AstraZeneca's gung-ho effort to lock in national supply deals for its COVID-19 vaccine candidate has paid off in recent weeks with a series of expensive agreements. Now, the British drugmaker will work with Mexico and Argentina to pump up supply to Latin American countries.
The two countries will produce between 150 million and 250 million doses of AstraZeneca and the University of Oxford's adenovirus-based vaccine at no profit starting in the first half of 2021.
The local production pacts are contingent on successful clinical trials, and Argentina's health minister told Bloomberg the country would target the elderly, patients with pre-existing conditions, and front-line health care workers with the first doses.
Mexico's effort, funded in part by billionaire business magnate Carlos Slim, comes as the country has emerged as one of the leading COVID-19 hotspots with nearly half a billion cases since the pandemic's start, according to the Johns Hopkins Coronavirus Resource Center. Argentina, meanwhile, has reported around 268,000 cases so far.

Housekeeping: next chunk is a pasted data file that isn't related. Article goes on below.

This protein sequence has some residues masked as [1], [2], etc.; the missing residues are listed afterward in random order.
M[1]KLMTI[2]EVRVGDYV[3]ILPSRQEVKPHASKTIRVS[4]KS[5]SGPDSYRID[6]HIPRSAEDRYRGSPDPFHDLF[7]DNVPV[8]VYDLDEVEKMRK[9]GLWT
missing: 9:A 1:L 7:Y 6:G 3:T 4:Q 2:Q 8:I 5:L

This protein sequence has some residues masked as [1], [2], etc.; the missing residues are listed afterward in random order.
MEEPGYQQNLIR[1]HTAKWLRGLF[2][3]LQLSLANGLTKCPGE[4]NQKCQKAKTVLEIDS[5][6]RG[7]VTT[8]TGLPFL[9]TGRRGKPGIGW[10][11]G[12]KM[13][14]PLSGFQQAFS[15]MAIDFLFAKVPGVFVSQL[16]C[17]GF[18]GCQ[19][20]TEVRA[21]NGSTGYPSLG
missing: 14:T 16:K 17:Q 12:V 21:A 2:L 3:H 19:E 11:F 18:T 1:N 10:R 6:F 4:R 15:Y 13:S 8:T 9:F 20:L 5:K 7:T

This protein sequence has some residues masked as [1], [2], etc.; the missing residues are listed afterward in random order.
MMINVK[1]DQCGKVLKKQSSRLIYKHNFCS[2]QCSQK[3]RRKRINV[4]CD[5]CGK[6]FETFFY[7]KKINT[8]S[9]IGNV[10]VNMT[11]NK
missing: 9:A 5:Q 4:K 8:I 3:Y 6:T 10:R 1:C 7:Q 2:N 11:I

The newest deal continues AstraZeneca's run of national supply pacts, designed to piece together the 2 billion doses the company aims to deliver each year.
Last week, the drugmaker and the Brazilian government announced plans to ramp up an earlier supply deal, with Brazil pledging $360 million to the effort.
Those funds will cover an initial 100 million-dose order, AstraZeneca said, as well as Brazil's licensing rights to produce the shot at the Oswaldo Cruz Foundation, also known as Fiocruz, if the vaccine is found effective in clinical trials.
An AstraZeneca spokesman said the new agreement "builds on" the drugmaker's earlier deal with Brazil in June to supply around 30 million unfinished doses of the vaccine at a price tag of $127 million, or around $4 per dose.